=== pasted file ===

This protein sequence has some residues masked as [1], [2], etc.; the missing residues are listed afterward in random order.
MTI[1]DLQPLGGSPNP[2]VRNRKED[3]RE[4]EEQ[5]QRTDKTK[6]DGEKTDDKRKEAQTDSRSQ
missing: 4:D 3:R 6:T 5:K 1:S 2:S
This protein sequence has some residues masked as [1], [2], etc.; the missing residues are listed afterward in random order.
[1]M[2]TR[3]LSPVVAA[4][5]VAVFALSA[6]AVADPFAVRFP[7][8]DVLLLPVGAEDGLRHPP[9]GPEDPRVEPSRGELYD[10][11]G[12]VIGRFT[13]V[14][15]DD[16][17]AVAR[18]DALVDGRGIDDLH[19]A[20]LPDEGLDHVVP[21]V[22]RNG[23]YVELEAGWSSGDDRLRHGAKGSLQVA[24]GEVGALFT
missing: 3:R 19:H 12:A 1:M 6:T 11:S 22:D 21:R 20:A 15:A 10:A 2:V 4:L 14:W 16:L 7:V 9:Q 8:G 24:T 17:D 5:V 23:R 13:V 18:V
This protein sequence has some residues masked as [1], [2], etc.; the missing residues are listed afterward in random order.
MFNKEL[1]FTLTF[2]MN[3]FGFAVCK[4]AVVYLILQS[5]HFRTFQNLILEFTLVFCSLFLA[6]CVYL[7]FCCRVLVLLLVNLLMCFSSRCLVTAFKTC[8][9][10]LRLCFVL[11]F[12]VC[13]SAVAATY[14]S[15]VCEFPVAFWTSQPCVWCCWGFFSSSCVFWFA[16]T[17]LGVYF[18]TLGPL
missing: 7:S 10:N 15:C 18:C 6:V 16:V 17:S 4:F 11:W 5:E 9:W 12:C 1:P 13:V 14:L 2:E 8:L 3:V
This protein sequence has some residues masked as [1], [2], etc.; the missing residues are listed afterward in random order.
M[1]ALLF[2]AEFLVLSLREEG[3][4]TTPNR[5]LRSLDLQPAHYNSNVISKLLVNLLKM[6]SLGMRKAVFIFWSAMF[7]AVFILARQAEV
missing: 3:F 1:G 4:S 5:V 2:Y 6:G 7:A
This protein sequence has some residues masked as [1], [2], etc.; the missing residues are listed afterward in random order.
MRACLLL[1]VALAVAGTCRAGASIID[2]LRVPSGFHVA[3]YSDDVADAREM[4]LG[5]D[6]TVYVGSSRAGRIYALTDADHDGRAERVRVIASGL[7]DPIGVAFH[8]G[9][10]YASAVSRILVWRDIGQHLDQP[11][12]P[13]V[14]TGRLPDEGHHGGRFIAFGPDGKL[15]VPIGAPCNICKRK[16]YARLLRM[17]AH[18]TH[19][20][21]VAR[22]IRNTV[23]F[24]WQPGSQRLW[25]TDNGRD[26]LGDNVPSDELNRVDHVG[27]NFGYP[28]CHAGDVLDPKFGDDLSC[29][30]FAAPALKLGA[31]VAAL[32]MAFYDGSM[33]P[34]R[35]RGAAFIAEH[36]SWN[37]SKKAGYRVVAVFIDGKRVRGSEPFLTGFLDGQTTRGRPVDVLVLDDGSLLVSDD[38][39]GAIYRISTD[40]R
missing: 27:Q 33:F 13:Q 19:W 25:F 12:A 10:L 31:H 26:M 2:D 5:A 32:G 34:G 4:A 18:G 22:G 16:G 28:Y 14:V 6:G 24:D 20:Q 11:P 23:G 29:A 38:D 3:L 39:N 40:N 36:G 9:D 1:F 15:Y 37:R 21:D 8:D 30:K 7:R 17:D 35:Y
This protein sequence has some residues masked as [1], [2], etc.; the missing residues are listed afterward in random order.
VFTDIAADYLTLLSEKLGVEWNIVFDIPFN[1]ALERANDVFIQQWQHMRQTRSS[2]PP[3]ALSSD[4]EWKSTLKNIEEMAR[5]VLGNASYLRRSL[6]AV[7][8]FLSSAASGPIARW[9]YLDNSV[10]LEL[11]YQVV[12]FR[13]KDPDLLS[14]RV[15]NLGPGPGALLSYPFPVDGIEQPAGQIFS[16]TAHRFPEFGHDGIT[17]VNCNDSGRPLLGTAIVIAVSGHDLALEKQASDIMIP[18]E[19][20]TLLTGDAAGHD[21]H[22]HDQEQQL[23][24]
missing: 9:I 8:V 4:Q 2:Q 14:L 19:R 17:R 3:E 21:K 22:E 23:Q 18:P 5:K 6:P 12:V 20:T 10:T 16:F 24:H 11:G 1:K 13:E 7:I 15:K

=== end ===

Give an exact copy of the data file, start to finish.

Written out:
This protein sequence has some residues masked as [1], [2], etc.; the missing residues are listed afterward in random order.
MTI[1]DLQPLGGSPNP[2]VRNRKED[3]RE[4]EEQ[5]QRTDKTK[6]DGEKTDDKRKEAQTDSRSQ
missing: 4:D 3:R 6:T 5:K 1:S 2:S
This protein sequence has some residues masked as [1], [2], etc.; the missing residues are listed afterward in random order.
[1]M[2]TR[3]LSPVVAA[4][5]VAVFALSA[6]AVADPFAVRFP[7][8]DVLLLPVGAEDGLRHPP[9]GPEDPRVEPSRGELYD[10][11]G[12]VIGRFT[13]V[14][15]DD[16][17]AVAR[18]DALVDGRGIDDLH[19]A[20]LPDEGLDHVVP[21]V[22]RNG[23]YVELEAGWSSGDDRLRHGAKGSLQVA[24]GEVGALFT
missing: 3:R 19:H 12:A 1:M 6:T 11:S 22:D 21:R 20:A 15:A 10:A 2:V 4:L 14:W 16:L 7:V 9:Q 8:G 24:T 17:D 5:V 23:R 13:V 18:V
This protein sequence has some residues masked as [1], [2], etc.; the missing residues are listed afterward in random order.
MFNKEL[1]FTLTF[2]MN[3]FGFAVCK[4]AVVYLILQS[5]HFRTFQNLILEFTLVFCSLFLA[6]CVYL[7]FCCRVLVLLLVNLLMCFSSRCLVTAFKTC[8][9][10]LRLCFVL[11]F[12]VC[13]SAVAATY[14]S[15]VCEFPVAFWTSQPCVWCCWGFFSSSCVFWFA[16]T[17]LGVYF[18]TLGPL
missing: 7:S 10:N 15:C 18:C 6:V 16:V 17:S 4:F 11:W 5:E 9:W 12:C 1:P 13:V 14:L 2:E 8:L 3:V
This protein sequence has some residues masked as [1], [2], etc.; the missing residues are listed afterward in random order.
M[1]ALLF[2]AEFLVLSLREEG[3][4]TTPNR[5]LRSLDLQPAHYNSNVISKLLVNLLKM[6]SLGMRKAVFIFWSAMF[7]AVFILARQAEV
missing: 3:F 1:G 4:S 5:V 2:Y 6:G 7:A
This protein sequence has some residues masked as [1], [2], etc.; the missing residues are listed afterward in random order.
MRACLLL[1]VALAVAGTCRAGASIID[2]LRVPSGFHVA[3]YSDDVADAREM[4]LG[5]D[6]TVYVGSSRAGRIYALTDADHDGRAERVRVIASGL[7]DPIGVAFH[8]G[9][10]YASAVSRILVWRDIGQHLDQP[11][12]P[13]V[14]TGRLPDEGHHGGRFIAFGPDGKL[15]VPIGAPCNICKRK[16]YARLLRM[17]AH[18]TH[19][20][21]VAR[22]IRNTV[23]F[24]WQPGSQRLW[25]TDNGRD[26]LGDNVPSDELNRVDHVG[27]NFGYP[28]CHAGDVLDPKFGDDLSC[29][30]FAAPALKLGA[31]VAAL[32]MAFYDGSM[33]P[34]R[35]RGAAFIAEH[36]SWN[37]SKKAGYRVVAVFIDGKRVRGSEPFLTGFLDGQTTRGRPVDVLVLDDGSLLVSDD[38][39]GAIYRISTD[40]R
missing: 27:Q 33:F 13:Q 19:W 25:F 12:A 10:L 31:H 26:M 2:D 5:A 32:G 34:G 4:A 18:G 22:G 16:G 28:Y 14:V 6:G 24:D 20:Q 11:P 23:G 29:A 38:D 3:L 39:N 40:N 36:G 9:D 1:F 15:Y 37:R 21:D 8:D 30:K 7:R 17:D 35:Y
This protein sequence has some residues masked as [1], [2], etc.; the missing residues are listed afterward in random order.
VFTDIAADYLTLLSEKLGVEWNIVFDIPFN[1]ALERANDVFIQQWQHMRQTRSS[2]PP[3]ALSSD[4]EWKSTLKNIEEMAR[5]VLGNASYLRRSL[6]AV[7][8]FLSSAASGPIARW[9]YLDNSV[10]LEL[11]YQVV[12]FR[13]KDPDLLS[14]RV[15]NLGPGPGALLSYPFPVDGIEQPAGQIFS[16]TAHRFPEFGHDGIT[17]VNCNDSGRPLLGTAIVIAVSGHDLALEKQASDIMIP[18]E[19][20]TLLTGDAAGHD[21]H[22]HDQEQQL[23][24]
missing: 9:I 8:V 4:Q 2:Q 14:L 19:R 17:R 3:E 21:K 22:E 23:Q 18:P 5:K 6:P 12:V 20:T 10:T 16:F 24:H 11:G 1:K 13:E 7:I 15:K